Then Kharosti said to the beings of the heavens, “The moon and these other heavenly bodies each have their own sphere to govern. You are to save the four kinds of sentient beings. What are these four? You are to aid the human beings on earth, all nagas, yaksas, and further, scorpions. All such beings are to be saved without exception. (CWS p. 255)
When we say “Namu-amida-butsu,”
The four great deva-kings together
Protect us constantly, day and night,
And let no evil spirits come near. (CWS, p. 353)
In the final section of the Kyo Gyo Shin Sho, his magnificent collection of Pure Land passages from sutras and the Dharma Masters, Shinran Shonin warns us against the distractions and blandishments of superstitions and gods. In the process, he draws on little-known texts to show that all the powers of the universe have embraced the Buddha Dharma and will protect people of nembutsu.
In fact, people who hear the call of the Vow of Amida Buddha and accept the Name, Namu-amida-butsu, are people of shinjin. Such people receive ten benefits in this life. The first of these is
The benefit of being protected and sustained by unseen powers. (CWS, p. 112)
This is what Shinran is telling us about in the final section of the Kyo Gyo Shin Sho. There is no need to have recourse to superstition or to petitionary prayer because people of nembutsu are protected, anyway.
Of course, ‘protected’ does not mean that we are absolved of the results that accrue to us by our past actions (karma). It means that the diamond-like shinjin of people of nembutsu will not be shaken. As Shakyamuni Buddha said to his disciple Ananda:
There is profit and loss, slander and honour, praise and abuse, suffering and pleasure in this world; … they will cease as quickly as they come. (The Teaching of Buddha, Bukkyo Dendo Kyokai, p. 123)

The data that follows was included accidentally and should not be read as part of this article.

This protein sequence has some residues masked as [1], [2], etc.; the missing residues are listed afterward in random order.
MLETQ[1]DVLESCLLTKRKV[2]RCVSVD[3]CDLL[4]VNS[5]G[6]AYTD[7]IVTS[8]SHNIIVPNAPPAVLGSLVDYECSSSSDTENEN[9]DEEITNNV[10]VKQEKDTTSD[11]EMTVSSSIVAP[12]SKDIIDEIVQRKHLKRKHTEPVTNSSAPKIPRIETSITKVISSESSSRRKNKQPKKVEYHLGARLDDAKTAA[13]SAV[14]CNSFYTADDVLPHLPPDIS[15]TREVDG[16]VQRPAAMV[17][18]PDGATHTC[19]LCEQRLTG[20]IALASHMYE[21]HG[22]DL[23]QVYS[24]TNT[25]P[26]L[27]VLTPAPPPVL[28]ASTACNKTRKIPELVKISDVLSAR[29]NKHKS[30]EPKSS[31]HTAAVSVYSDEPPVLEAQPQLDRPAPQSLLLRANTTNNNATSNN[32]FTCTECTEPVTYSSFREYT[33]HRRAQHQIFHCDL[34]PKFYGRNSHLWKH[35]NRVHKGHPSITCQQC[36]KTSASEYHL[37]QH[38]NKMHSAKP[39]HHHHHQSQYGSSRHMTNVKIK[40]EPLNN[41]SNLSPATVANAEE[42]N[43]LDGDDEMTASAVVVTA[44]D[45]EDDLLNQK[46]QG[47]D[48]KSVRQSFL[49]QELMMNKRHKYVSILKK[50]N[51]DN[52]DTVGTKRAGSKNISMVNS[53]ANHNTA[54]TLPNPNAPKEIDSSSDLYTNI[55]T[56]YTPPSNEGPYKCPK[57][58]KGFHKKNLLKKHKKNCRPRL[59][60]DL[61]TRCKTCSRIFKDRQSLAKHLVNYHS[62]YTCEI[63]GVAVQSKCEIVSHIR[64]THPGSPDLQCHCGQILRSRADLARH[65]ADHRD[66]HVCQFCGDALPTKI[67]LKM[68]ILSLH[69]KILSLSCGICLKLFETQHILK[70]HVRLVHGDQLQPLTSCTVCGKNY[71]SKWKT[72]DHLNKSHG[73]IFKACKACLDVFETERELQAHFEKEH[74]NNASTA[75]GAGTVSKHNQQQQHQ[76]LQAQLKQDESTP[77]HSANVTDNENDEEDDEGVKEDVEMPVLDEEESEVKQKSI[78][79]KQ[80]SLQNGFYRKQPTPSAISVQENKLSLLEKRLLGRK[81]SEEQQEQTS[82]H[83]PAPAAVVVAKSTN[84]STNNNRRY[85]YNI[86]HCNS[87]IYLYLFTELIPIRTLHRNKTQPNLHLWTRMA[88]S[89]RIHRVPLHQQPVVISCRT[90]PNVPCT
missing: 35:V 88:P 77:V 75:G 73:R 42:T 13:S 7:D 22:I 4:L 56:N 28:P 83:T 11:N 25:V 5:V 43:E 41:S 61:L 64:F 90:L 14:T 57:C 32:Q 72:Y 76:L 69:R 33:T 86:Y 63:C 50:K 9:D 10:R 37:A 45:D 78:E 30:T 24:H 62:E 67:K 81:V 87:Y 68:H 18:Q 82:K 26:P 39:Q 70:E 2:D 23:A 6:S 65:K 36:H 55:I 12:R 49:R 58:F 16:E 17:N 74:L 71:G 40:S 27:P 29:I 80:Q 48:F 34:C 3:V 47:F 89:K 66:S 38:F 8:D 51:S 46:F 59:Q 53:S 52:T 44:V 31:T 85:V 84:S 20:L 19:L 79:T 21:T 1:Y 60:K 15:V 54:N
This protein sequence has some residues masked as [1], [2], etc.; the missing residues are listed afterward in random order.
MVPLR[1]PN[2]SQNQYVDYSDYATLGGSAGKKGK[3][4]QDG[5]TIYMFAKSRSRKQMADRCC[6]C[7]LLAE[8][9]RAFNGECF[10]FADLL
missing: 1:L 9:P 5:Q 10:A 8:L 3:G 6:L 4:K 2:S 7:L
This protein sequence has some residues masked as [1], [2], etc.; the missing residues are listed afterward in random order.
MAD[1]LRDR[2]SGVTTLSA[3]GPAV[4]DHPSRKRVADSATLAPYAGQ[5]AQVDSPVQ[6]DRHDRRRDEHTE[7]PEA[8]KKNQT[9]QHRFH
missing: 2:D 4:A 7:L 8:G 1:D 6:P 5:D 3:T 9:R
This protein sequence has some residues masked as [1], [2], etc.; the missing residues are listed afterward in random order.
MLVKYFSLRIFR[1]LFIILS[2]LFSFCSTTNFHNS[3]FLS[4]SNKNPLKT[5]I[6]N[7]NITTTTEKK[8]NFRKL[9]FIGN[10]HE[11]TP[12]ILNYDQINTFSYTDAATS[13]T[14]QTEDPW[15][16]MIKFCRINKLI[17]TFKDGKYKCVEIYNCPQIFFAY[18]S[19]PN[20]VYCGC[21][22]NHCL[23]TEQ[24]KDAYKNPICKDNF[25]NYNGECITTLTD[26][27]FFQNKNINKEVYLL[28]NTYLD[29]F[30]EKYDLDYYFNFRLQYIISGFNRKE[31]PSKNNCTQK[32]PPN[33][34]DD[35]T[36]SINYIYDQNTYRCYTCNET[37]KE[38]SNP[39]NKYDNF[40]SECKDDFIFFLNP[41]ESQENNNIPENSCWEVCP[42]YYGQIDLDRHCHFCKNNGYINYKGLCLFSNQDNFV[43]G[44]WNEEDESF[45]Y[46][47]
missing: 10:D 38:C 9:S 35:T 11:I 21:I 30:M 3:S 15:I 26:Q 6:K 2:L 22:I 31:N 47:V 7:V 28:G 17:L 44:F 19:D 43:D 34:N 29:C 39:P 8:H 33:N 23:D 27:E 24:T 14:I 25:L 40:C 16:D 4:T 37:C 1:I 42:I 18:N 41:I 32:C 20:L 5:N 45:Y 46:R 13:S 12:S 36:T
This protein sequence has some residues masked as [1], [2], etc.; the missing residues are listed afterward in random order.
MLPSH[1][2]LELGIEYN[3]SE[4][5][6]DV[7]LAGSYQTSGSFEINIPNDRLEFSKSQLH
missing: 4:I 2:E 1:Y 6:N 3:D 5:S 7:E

But shinjin will not cease.
The Buddha Kharoshti is a former incarnation of Shakyamuni Buddha and it is he that has heard the promise by the unseen powers of the universe to protect followers of the Buddha Dharma, people of nembutsu.
It is significant to me that Shinran selects a passage that mentions scorpions because he uses these unpleasant creatures as a metaphor for bonno, the vicious blind passions that beset us and creep up on us unexpectedly, and hurt us and others.
With minds full of malice and cunning, like snakes or scorpions,
We cannot accomplish good acts through self-power;
And unless we entrust ourselves to Amida’s directing of virtue,
We will end without knowing shame or self-reproach. (CWS, p. 422)
The mind that is ‘like snakes and scorpions’ will continue to wreak havoc until a person lives in the light of Amida Buddha by accepting the Name, Namu-amida-butsu. Even then, such a mind will not evaporate but it can be seen as it is and that, in itself, is enough. Even with such a mind one will know the boundless compassion of the Buddha that embraces and does not forsake, thereby living the life of self-reflection and gratitude.